According to the invention, the functional expressions H.sub.1, H.sub.2, H.sub.3, H.sub.4, H.sub.5 for the baseline check are given by

H.sub.1 =y.sub.0 +2y.sub.1 -2y.sub.3 (1)

H.sub.2 =y.sub.0 +2y.sub.1 +y.sub.2 -y.sub.3 -2y.sub.4 (2)

H.sub.3 =y.sub.0 +2y.sub.1 +y.sub.2 -y.sub.4 -2y.sub.5 (3)

H.sub.4 =y.sub.0 +2y.sub.1 +y.sub.2 -y.sub.5 -2y.sub.6 (4)

H.sub.5 =y.sub.0 +2y.sub.1 +y.sub.2 -y.sub.6 -2y.sub.7 (5)

Q.sub.1 and Q.sub.2 are logic functions of more specific checks represented by X.sub.1, X.sub.2, Y.sub.1, Y.sub.2, and also by a modified Z.sub.1,Z.sub.2 and by a newly added W.sub.1 and W.sub.2 which, as described in the second cited copending application, use up to six look-ahead sample values (namely, y.sub.0, y.sub.1, y.sub.2, y.sub.3, y.sub.4 and y.sub.5) in their functional expressions. These functional expressions are denoted as H.sub.6, H.sub.7 and H.sub.8 and are identified in the first column of Table A as precomputed functions of sample values for the peak-position check.

The functional expressions H.sub.6, H.sub.7, H.sub.8 for the peak-position check are given by

H.sub.6 =y.sub.0 +y.sub.1 -y.sub.2 -y.sub.3 (6)

H.sub.7 =y.sub.0 +y.sub.1 -y.sub.2 +2y.sub.4 (7)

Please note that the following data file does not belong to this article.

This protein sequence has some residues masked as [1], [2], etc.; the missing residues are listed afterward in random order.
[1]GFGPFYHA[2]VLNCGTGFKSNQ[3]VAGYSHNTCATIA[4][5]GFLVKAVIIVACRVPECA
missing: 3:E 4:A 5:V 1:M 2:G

H.sub.8 =y.sub.0 +y.sub.1 -y.sub.2 +y.sub.4 -y.sub.5 (8)

In the above-cited two applications, a phase check was used in order to limit the propagation of detection errors. According to another feature of the invention, the phase check is eliminated and error propagation is controlled by the new baseline check with eight-sample look-ahead and the run-length constraint of the (1,7) code.

Each check is a comparison of a specific function (from the set H.sub.1 through H.sub.8) of the sample values against a fixed threshold. Each threshold is represented by a corresponding constant that is strongly related to the shape of the readback signal and defined by the right-hand side of the corresponding test equation. In the following test equations, the threshold constants correspond to the nominal pulse shape with sample values . . . , 0, 2, 4, 2, 0, . . . and . . . , 0, -2, -4, -2, 0, . . . as illustrated in FIG. 2B.

**(i) Baseline Check (G.sub.1 and G.sub.2)**

G.sub.1 =A.sub.1 M.sub.1 (B.sub.1 +C.sub.1 +D.sub.1 +E.sub.1 +N.sub.1 F.sub.1) (9)

G.sub.2 =A.sub.2 M.sub.2 (B.sub.2 +C.sub.2 +D.sub.2 +E.sub.2 +N.sub.2 F.sub.2) (10)

where

A.sub.1 =1 implies H.sub.1 .ltoreq.7 (11)

M.sub.1 =1 implies H.sub.2 .ltoreq.9 (12)

N.sub.1 =1 implies H.sub.3 .ltoreq.9 (13)

B.sub.1 =1 implies H.sub.1 .ltoreq.-1 (14)

C.sub.1 =1 implies H.sub.2 .ltoreq.-1 (15)

D.sub.1 =1 implies H.sub.3 .ltoreq.-1 (16)

E.sub.1 =1 implies H.sub.4 .ltoreq.-1 (17)

F.sub.1 =1 implies H.sub.5 .ltoreq.-1 (18)